Big Sandy-Drummond meet for Class C title
It's simply the biggest thing in Big Sandy. Sure, the dominance of the girls basketball teams always draws headlines, but it's the Pioneer football team that now has people talking.
After a dramatic 28-20 win over perennial Eastern C power Wibaux last Saturday in the Class C state semifinals, the Pioneers are just a mere win away from carving their own place in Montana football history.
Big Sandy head coach Scott Chauvet admits his Pioneer team is passing through uncharted territory as it prepares for Saturday's Class C state championship tilt at Drummond.
There has also been a dismal cloud hanging over the heads of Chauvet and his players this week - the controversy surrounding last weekend's ejection and subsequent suspension of star Pioneer end Mason Ophus.
This morning, state District Judge David Rice denied a last-minute attempt by Ophus to get back into the championship game. Ophus had asked for a temporary restraining order allowing him to play. After a 50-minute hearing in Havre, Rice ruled against Ophus.
Ophus was ejected after receiving two penalties for unsportmanlike conduct. The first was for ''taunting'' the opponents when he intercepted a pass at the line of scrimmage, jumped over two opponents and raced down the sideline for an apparent touchdown.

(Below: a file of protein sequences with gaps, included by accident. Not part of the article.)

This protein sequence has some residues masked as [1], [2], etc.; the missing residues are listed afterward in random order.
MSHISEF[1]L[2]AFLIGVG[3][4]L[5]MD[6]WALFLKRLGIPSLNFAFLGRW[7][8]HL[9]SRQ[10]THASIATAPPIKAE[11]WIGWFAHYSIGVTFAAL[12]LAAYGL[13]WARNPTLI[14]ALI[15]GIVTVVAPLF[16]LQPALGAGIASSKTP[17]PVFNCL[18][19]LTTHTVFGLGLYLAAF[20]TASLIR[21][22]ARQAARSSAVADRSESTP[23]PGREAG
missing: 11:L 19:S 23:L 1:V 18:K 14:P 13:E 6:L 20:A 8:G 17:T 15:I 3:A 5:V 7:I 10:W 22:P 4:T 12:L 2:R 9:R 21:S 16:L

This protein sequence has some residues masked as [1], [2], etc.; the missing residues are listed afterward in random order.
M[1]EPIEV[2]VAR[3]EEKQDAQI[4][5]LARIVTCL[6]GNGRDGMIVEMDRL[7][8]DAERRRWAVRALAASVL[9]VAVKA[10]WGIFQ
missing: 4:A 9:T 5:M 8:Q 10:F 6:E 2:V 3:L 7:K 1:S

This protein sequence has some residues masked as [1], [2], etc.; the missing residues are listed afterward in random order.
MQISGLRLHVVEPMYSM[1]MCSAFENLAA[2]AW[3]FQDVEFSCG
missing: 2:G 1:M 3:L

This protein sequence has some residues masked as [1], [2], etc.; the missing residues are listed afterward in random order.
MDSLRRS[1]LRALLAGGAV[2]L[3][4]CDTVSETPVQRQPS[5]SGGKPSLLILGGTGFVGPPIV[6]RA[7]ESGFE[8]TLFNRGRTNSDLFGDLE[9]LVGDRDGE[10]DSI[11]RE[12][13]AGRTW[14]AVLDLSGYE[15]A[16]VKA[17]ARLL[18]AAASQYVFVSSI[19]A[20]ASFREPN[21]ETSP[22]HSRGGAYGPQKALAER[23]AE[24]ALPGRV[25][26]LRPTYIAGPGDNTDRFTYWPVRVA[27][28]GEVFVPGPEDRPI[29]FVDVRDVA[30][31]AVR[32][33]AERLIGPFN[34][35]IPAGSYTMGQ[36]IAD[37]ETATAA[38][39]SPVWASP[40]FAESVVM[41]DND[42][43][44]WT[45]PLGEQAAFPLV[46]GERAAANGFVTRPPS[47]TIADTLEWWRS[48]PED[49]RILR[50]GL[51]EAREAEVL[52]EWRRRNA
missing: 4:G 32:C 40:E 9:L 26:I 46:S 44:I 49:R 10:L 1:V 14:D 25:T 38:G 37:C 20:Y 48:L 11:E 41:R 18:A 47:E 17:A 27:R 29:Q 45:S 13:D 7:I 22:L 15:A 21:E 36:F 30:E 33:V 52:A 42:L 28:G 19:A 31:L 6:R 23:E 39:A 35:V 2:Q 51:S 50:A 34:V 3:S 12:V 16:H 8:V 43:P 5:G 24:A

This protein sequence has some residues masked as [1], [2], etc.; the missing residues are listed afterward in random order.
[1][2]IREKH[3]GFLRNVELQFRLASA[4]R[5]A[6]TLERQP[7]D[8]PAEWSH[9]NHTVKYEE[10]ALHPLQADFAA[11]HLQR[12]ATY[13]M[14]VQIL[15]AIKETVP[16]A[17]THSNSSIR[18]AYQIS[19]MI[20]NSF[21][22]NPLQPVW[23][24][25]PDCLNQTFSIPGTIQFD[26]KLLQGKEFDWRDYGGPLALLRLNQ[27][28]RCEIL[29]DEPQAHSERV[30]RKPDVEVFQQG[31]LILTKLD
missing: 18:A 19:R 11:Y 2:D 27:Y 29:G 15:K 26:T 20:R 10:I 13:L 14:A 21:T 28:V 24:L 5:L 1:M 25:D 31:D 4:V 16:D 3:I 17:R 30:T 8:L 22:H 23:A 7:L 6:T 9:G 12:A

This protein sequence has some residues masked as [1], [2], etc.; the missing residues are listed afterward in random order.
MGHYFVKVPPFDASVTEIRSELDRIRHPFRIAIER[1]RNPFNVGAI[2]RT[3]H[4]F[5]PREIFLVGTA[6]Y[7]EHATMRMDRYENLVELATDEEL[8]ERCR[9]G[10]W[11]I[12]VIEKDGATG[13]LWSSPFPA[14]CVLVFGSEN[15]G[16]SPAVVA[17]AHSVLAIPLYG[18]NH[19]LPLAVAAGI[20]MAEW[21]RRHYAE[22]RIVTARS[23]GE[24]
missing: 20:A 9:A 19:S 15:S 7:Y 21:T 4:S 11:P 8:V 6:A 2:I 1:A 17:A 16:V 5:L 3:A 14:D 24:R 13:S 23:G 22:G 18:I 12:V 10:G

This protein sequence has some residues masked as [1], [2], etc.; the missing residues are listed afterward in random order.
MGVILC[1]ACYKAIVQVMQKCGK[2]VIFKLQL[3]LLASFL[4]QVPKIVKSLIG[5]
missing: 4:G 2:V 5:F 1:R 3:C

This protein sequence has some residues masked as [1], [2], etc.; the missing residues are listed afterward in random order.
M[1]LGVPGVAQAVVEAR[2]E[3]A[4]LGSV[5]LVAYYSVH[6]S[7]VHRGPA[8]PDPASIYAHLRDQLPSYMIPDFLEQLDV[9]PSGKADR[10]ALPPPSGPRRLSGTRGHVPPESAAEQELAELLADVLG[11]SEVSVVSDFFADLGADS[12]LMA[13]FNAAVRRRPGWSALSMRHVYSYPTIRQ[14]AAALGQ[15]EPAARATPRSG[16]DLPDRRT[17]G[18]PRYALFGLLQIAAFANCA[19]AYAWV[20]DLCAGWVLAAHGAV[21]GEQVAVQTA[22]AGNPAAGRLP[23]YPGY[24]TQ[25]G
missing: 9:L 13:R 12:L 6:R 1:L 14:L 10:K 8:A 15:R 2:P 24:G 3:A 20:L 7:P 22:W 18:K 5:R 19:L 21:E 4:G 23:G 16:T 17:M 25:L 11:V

The referee said Ophus was waving the football at the opponents and called the touchdown back.
Chauvet said Ophus extended the football at about the 10-yard line and didn't gesture with it.
In the third quarter, Ophus and Wibaux lineman Matt LaBar were both assessed 15-yard unsportsmanlike conduct penalties. They were rolling on the ground and ''Mason pushed LaBar out of the way when they were in the pile,'' Chauvet said. No punches were thrown, he said.
However big the loss of Ophus is to the Pioneers, Chauvet, a consummate professional, has kept a positive spin on the entire matter. He and the rest of the Pioneers are just looking forward to playing football.
"What people have to understand is that one player does not make a football team," Chauvet said. "I said back in August that our depth is going to be a huge reason why we will win the conference championship, and this is just another area in which we have kids that will step up and do their job.
"Mason is a great talent and a great person and we will miss him on the field on Saturday," Chauvet added. "But we have to stay positive and move on from this. Our kids have a lot of heart and determination and they are ready to step up and get the job done on Saturday."
In order to obtain the state trophy, the high-powered Pioneers (11-0) will have to travel to and defeat a defensively dominant Drummond team that has yielded just six points all season long. Drummond, 11-0 on the season, is coming into Saturday's battle off of back-to-back playoff shutouts over Belt and Harlowton.
"What impresses me about Drummond the most is that they are young," Chauvet said. "This probably won't be their last go at this. But there is no question that their defense is a concern for us. The good thing is that we also have a very good defense. We still feel like our offense is very difficult to stop so we'll just have to see what happens on the field on Saturday."